Extending PEP 508: support dependencies in environment markers

I would like to propose extending PEP 508 to also allow for dependencies to appear in environment markers.

An example syntax in pyproject.toml might look like:

dependencies = [

In this example, the package depends on both A and B. However, if B is at version < 1, A must be at version < 2. This would allow package authors to correct dependency issues in historical releases or in libraries that they do not control.

Another example might be:

dependencies = [

In this example, package A has an extra named B, but this extra was not added until version > 1. All versions of A work, but if A is version > 1, also install extra B. This would allow support for required dependencies that were moved to optional extras.

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I don’t think I understand how this comes up in the first place.

It seems like this is trying to get around broken dependencies in other packages? If there’s some version relationship between A and B it should be expressed in those packages and the installer solves the problem on its own. If this relationship is being induced by this package somehow…it shouldn’t be doing that?

In either case, I don’t think it should become easier to do this.

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The first example situation is trying to get around broken dependencies in other packages. Yes, this should be fixed in package A or B. However, these packages might be unmaintained, and even if this is fixed, it won’t be fixed for older releases.

The second example situation has nothing to do with broken dependencies. For newer version of A, you require the extra. But for older versions of A, the extra did not exist. I’m unaware of any way to encode this without access to the dependency version in an environment marker.

Do you have a concrete example of this?

Seems like it should be fine to list only a[b] > 1, even though it means that we are excluding a <= 1 for no good reason.

But why not just say A >= new_version? What’s the benefit to allowing the older version?

It feels like allowing this enables convoluted, hard-to-resolve environments when the better solution is to be a little more strict with dependencies (or fix/vendor the broken ones)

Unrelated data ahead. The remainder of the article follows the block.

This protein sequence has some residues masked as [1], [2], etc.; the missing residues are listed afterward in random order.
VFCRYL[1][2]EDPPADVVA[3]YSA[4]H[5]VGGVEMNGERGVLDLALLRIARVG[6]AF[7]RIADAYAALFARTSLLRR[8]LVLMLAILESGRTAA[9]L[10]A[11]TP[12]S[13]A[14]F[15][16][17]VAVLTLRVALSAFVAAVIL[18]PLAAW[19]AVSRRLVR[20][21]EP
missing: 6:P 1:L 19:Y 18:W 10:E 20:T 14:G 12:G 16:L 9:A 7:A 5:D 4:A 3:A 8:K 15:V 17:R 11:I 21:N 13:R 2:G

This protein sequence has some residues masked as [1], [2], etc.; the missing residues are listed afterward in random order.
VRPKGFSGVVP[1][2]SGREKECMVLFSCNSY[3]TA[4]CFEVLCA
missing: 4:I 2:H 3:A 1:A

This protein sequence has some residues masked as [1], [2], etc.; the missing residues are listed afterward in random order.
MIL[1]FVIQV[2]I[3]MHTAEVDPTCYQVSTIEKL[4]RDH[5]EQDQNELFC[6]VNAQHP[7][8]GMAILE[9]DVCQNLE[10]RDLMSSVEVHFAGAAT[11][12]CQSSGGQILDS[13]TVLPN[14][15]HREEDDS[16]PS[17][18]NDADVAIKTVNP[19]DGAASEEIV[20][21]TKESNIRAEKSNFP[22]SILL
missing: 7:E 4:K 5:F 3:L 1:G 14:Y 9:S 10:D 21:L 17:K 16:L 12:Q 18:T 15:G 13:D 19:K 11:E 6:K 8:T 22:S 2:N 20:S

Yes, that’s currently the only workaround.

Allowing a larger range of versions makes it easier to resolve complex environments containing many packages.

For a concrete example, my library (torchgeo) depends on torchvision. Torchvision 0.17.1+ adds an optional dependency on gdown. However, this dependency was not documented (I’m currently trying to add an extra for it). So unless I want my library to only support unreleased versions of torchvision, I need some way to say:

dependencies = [


dependencies = [

Note that in the second option, torchvision 0.17.1–0.18 would remain forever broken, and 0.19 has not yet been released. Yes, I could just always depend on gdown regardless of whether or not torchvision uses or needs it, but I’m trying to find a way to describe when this dependency is actually needed.

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Or you could have torchvision < 0.17.1, and release an update when your PR is in the next release?

Is this a problem you’ve encountered a lot before, or is it just this one time? This feels like swatting a fly with a sledgehammer to me. You don’t need to modify the requirements format for everyone, you need to wait a month for the next release of torchvision. Even if everyone agreed to this today, it wouldn’t be available for use for far longer.

It would be difficult to pin to older versions of torchvision for now. The deep learning field moves very quickly, and users will likely want support for newer features.

It would also be difficult to drop support for almost all versions of torchvision immediately. CPython is maintained for 5 years, and SPEC 0 dictates 3 years of support for scientific software.